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Kids Are Flooding The Border Again, But Beto O’Rourke Is Nowhere To Be Found


Where is Robert Francis O’Rourke today? In June 2018, while running unsuccessfully for Ted Cruz’s Senate seat in Texas, he was outside the gates of the Tornillo facility for unaccompanied alien children (UACs), megaphone in hand.

UACs are children who cross the U.S. border illegally and without a parent. There was nothing for O’Rourke to protest about the children’s treatment. Rather, he was protesting the Trump administration for enforcing immigration laws as passed by Congress.

Today the Biden administration is activating an identical facility at Carizzo Springs, Texas, for the same purpose. But no Beto, no American Civil Liberties Union, no parade of members of Congress who pilgrimaged to Tornillo. It’s as if child welfare is not their primary concern.

The surge of juveniles crossing the border since Joe Biden’s inauguration has overwhelmed the shelter program run by the Department of Health and Human Services (HHS) instituted to care for them while appropriate guardians are found in the United States. There are a reported 8,000 in custody—one media report puts the number at 13,000.

Many are being warehoused at Federal Emergency Management Agency “decompression” facilities or, even less ideally, in U.S. Customs and Border Protection stations pending assignment of a shelter bed. During the Trump administration, a peak of 15,000 children were in custody, and very rarely was any child not in the care of HHS within the requisite 72 hours.

The coincidence of this surge in illegal border crossings with Biden’s inauguration is hard to dismiss as incidental. A wave of children (and adults) has crashed against the United States’ southern border, apparently sensing a new lack of resolve among immigration policy-makers to enforce existing laws.

Mexico’s agreement to interdict this flow at their southern border with Guatemala has broken down—the children mostly come not from Mexico but Central America. It is also pretty clear that prior caravans of immigrants who tested our border security were recruited and subsidized. A recent Wall Street Journal photo of people waiting in Tijuana for entry showed them all wearing T-shirts reading “Biden, please let us in!” Perhaps the shirts were spontaneously silk-screened in Guatemala.

The existence of the UAC program is a testament to the compassion of the American people. Originally designed to care for a relative trickle of children entering the country alone, it has now swelled to consume a peak of $4.5 billion a year. The Biden administration is quietly making preparations for 20,000 in custody, which means the program will likely cost in excess of $5 billion this year, and the administration will have to go to Congress to request a supplemental appropriation.

And to what end? Through the lens of “America First,” what value do the American people derive from operating the largest child welfare program in the country?

If we had an orderly immigration process, juveniles without parents would likely not be a priority category for admission. The UAC program is largely defensive: we cannot abide having unaccompanied alien children roaming American streets, where many will become homeless and victimized. Nor can we allow persons with gang affiliation to enter the country unimpeded. The UAC program is made necessary because of Congress’ failure to enact rational immigration laws.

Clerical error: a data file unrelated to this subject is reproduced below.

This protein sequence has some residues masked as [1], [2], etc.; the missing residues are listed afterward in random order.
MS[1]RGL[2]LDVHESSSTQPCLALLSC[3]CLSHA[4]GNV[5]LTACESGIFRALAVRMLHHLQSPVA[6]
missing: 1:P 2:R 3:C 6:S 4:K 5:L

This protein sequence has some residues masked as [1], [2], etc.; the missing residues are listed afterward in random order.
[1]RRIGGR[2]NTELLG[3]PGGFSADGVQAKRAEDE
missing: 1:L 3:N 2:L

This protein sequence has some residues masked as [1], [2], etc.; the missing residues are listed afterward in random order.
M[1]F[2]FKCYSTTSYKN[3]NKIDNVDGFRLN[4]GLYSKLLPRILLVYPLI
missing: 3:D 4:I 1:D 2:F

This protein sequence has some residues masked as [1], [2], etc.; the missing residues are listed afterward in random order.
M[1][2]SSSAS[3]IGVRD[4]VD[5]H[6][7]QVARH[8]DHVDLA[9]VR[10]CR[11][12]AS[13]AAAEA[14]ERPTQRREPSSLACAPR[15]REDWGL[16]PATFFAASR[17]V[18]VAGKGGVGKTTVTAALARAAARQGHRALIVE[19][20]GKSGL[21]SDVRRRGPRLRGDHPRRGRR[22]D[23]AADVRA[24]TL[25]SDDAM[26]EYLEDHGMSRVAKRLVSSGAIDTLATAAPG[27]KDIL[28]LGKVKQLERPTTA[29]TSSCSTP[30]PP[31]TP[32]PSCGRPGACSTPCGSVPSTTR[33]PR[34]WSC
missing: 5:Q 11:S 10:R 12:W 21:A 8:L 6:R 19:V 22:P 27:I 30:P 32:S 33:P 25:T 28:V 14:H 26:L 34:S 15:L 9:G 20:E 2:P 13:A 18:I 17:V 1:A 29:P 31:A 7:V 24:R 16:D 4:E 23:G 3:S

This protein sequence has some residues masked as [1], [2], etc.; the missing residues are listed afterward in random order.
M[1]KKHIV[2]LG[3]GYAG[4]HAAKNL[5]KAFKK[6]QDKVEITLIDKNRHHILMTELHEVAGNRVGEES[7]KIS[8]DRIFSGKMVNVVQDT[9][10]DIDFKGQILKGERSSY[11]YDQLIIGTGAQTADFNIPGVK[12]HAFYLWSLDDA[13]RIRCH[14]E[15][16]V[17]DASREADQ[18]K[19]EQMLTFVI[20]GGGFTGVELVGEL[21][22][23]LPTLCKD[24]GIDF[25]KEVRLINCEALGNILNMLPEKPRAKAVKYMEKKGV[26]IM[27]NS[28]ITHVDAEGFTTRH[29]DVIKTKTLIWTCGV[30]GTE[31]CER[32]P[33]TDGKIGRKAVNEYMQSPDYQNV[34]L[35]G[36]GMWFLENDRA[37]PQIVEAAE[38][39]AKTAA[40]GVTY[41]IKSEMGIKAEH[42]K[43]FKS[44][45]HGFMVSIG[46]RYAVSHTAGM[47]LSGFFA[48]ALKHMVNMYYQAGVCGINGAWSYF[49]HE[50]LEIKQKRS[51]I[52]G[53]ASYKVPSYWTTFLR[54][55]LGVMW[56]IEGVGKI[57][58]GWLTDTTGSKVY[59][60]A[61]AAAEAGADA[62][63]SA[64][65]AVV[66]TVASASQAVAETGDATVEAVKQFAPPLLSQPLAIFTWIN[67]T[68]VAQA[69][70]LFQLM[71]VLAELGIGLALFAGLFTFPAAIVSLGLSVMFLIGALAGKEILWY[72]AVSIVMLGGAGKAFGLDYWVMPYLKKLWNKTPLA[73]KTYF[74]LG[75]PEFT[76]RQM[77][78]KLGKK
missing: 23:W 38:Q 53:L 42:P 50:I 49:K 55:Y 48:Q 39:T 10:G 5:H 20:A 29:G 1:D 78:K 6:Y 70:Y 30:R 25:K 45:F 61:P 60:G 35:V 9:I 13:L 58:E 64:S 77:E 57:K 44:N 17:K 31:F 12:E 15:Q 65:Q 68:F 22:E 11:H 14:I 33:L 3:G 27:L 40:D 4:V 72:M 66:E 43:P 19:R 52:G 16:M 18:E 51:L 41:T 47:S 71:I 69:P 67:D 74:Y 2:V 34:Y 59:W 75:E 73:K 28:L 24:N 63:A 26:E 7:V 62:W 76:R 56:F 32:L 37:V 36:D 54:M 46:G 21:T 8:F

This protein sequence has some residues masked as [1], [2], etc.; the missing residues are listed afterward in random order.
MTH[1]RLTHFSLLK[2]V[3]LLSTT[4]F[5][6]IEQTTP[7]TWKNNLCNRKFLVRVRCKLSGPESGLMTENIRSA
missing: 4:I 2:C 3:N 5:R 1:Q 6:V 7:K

After the UAC program places a juvenile with an appropriate guardian here in the United States, some members of Congress, mostly Democratic but some Republican, want the federal government to maintain an ongoing relationship with that family unit. This would substantially increase the cost and scope of the program, and would be a step down the path of federalizing all child welfare, currently the responsibility of the states.

Other than interdicting the flow of children entering the country illegally, solutions to this crisis are hard to come by. Many on the left advocate simply not enforcing current immigration laws. So change the laws: damage is done to the legitimacy of any society that enacts laws it does not intend to enforce.

Or we can discharge children from our care faster if we are less scrupulous about whom they are placed with. This will lead to a repeat of the Obama administration scandal of placing children with human traffickers.

Under current law, children not from contiguous countries (Canada and Mexico) cannot be expeditiously returned to their country of origin. They are entitled to a status hearing, which needlessly takes many months to occur. Some number of children in the government’s care will not be released prior to their 18th birthday, when they will be handed back to Immigration and Customs Enforcement and then returned to their country of origin (or not).

These are children for whom an appropriate adult sponsor could not be identified or whose verified gang affiliations render them unsafe to release into the United States. Rather than hosting such children for years in shelter facilities, their return can and should be expedited by the Department of Justice’s Executive Office for Immigration Review, the agency that adjudicates immigration cases. Even children who want to go home are not allowed to do so without a status hearing, which is unlikely to occur before they turn 18.

Maybe the worst aspect of this program is that it encourages parents to send their children into the United States, either in the hands of coyotes or alone across the Sonoran Desert and Rio Grande. Some lionize these parents, but I think they are guilty of the reckless endangerment of their children.

The one solution to this problem that should not be tolerated is to allow the program to grow ad infinitum. If it started as an expression of our compassion, it has become a gross and cynical abuse of that virtue.